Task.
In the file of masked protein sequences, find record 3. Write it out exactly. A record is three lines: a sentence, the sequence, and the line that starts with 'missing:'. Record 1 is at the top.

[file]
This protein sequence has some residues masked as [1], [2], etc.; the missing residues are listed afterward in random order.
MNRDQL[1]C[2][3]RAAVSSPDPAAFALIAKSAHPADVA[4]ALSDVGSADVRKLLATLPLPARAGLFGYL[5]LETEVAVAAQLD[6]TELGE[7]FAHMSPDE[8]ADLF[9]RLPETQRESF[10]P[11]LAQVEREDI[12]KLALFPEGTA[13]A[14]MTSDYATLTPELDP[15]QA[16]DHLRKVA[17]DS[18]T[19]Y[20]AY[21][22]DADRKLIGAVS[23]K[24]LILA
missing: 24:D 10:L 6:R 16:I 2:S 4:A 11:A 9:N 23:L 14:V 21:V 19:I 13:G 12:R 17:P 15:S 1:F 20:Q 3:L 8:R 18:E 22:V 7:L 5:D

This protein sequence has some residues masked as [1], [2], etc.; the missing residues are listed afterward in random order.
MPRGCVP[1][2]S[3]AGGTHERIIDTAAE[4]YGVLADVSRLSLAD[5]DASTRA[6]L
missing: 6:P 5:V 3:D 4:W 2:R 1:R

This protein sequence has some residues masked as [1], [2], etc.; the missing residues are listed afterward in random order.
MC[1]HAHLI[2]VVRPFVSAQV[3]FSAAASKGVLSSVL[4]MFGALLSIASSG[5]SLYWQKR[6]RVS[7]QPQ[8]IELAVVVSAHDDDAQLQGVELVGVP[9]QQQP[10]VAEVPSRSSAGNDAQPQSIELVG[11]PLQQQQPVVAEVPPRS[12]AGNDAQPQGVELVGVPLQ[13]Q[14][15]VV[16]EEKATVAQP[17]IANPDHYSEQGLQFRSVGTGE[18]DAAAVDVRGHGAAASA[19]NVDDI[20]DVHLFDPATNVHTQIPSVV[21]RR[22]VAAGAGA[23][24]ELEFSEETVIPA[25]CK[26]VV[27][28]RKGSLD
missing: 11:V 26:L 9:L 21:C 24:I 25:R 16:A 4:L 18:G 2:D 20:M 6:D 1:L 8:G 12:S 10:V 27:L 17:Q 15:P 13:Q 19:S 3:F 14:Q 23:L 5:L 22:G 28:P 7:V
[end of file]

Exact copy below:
This protein sequence has some residues masked as [1], [2], etc.; the missing residues are listed afterward in random order.
MC[1]HAHLI[2]VVRPFVSAQV[3]FSAAASKGVLSSVL[4]MFGALLSIASSG[5]SLYWQKR[6]RVS[7]QPQ[8]IELAVVVSAHDDDAQLQGVELVGVP[9]QQQP[10]VAEVPSRSSAGNDAQPQSIELVG[11]PLQQQQPVVAEVPPRS[12]AGNDAQPQGVELVGVPLQ[13]Q[14][15]VV[16]EEKATVAQP[17]IANPDHYSEQGLQFRSVGTGE[18]DAAAVDVRGHGAAASA[19]NVDDI[20]DVHLFDPATNVHTQIPSVV[21]RR[22]VAAGAGA[23][24]ELEFSEETVIPA[25]CK[26]VV[27][28]RKGSLD
missing: 11:V 26:L 9:L 21:C 24:I 25:R 16:A 4:L 18:G 2:D 20:M 6:D 1:L 8:G 12:S 10:V 27:L 17:Q 15:P 13:Q 19:S 3:F 14:Q 23:L 5:L 22:G 28:P 7:V